Throughout this book, I have focused on teaching you the basics of JAX-RS and REST with simple examples that have very few moving parts. In the real world, though, your JAX-RS services are going to interact with databases and a variety of server-side component models. They will need to be secure and sometimes transactional. Also, except for Chapter 3, I pretty much ignored how to assemble JAX-RS-based services in complex environments like Java EE. In this chapter, we’ll look into deployment details of JAX-RS and how it integrates with Java EE and other component models.
JAX-RS applications are deployed within a servlet container, like Apache Tomcat, Jetty, JBossWeb, or the servlet container of your favorite application server, like JBoss, Weblogic, Websphere, or Glassfish. Think of a servlet container as a web server. It understands the HTTP protocol and provides a low-level component model (the servlet API) for receiving HTTP requests.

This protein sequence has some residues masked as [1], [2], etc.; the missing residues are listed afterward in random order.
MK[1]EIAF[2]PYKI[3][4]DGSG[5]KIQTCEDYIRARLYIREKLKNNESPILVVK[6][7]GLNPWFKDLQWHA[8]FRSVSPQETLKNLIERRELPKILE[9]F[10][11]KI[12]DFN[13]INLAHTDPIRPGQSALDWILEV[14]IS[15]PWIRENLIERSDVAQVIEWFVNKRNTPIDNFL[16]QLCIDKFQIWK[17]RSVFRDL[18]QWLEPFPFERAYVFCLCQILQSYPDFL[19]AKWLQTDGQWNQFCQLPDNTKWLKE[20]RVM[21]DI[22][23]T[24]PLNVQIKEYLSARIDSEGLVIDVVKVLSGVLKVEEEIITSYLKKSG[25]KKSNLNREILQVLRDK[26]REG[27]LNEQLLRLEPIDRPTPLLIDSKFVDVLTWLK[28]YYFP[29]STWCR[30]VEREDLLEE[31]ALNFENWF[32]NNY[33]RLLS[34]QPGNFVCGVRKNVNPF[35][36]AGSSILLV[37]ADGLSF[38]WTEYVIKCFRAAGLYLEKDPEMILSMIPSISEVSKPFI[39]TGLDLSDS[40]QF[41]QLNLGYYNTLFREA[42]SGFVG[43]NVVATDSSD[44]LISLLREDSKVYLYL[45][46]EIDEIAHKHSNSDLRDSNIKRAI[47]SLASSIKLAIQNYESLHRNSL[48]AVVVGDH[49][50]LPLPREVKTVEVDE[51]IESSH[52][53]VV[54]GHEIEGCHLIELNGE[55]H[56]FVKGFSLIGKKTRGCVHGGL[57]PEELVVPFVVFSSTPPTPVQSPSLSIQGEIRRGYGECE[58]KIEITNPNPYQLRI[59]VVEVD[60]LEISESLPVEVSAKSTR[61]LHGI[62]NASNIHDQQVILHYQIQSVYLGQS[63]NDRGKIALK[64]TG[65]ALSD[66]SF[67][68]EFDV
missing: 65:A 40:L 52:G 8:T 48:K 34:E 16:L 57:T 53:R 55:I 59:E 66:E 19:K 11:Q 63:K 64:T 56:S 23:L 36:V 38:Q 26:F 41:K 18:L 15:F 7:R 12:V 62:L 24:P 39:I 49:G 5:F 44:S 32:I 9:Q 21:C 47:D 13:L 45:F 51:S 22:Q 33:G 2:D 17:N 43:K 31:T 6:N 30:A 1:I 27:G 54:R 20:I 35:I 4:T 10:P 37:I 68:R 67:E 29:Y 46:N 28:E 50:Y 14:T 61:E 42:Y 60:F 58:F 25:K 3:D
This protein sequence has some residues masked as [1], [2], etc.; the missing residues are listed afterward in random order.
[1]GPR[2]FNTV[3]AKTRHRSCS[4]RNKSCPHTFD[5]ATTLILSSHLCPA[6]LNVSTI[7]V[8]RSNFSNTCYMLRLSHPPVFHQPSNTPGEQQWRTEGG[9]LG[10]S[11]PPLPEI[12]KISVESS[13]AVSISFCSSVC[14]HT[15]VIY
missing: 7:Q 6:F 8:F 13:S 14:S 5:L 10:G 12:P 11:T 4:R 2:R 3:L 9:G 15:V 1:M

Servlet-based applications are organized in deployment units called Web ARchives (WAR). A WAR is a JAR-based packaging format that contains the Java classes and libraries used by the deployment as well as static content like images and HTML files that the web server will publish. Here’s what the structure of a WAR file looks like:
<any static content> WEB-INF/ web.xml classes/ lib/
Any files outside and above the WEB-INF/ directory of the archive are published and available directly through HTTP. This ...